A randomized clinical trial to dismantle components of cognitive processing therapy for posttraumatic stress disorder in female victims of interpersonal violence.
The purpose of this experiment was to conduct a dismantling study of cognitive processing therapy in which the full protocol was compared with its constituent components--cognitive therapy only (CPT-C) and written accounts (WA)--for the treatment of posttraumatic stress disorder (PTSD) and comorbid symptoms. The intent-to-treat (ITT) sample included 150 adult women with PTSD who were randomized into 1 of the 3 conditions. Each condition consisted of 2 hr of therapy per week for 6 weeks; blind assessments were conducted before treatment, 2 weeks following the last session, and 6 months following treatment. Measures of PTSD and depression were collected weekly to examine the course of recovery during treatment as well as before and after treatment. Secondary measures assessed anxiety, anger, shame, guilt, and dysfunctional cognitions. Independent ratings of adherence and competence were also conducted. Analyses with the ITT sample and with study completers indicate that patients in all 3 treatments improved substantially on PTSD and depression, the primary measures, and improved on other indices of adjustment. However, there were significant group differences in symptom reduction during the course of treatment whereby the CPT-C condition reported greater improvement in PTSD than the WA condition.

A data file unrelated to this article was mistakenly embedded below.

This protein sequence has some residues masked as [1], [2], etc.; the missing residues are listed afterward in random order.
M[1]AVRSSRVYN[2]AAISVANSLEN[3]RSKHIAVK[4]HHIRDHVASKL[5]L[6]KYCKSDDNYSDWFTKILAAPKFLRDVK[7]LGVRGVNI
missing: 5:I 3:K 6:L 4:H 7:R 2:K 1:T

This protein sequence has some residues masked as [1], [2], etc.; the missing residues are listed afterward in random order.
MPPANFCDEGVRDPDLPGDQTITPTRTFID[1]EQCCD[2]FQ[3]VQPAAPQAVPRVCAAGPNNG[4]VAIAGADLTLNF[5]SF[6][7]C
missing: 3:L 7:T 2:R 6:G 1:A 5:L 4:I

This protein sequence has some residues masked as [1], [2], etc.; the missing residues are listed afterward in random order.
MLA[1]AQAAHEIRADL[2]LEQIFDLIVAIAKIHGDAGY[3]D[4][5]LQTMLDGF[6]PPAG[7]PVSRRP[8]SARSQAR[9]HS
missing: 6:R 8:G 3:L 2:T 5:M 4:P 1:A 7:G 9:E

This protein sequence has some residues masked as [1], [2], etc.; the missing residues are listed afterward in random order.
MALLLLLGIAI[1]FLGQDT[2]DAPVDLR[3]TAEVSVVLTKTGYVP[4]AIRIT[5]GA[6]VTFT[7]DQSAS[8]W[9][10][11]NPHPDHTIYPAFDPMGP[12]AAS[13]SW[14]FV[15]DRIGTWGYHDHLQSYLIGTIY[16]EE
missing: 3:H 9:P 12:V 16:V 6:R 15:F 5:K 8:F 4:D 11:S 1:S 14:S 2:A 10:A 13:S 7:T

Resick, PA; Galovski, TE; Uhlmansiek, MO; Scher, CD; Clum, GA; Young-Xu, Y
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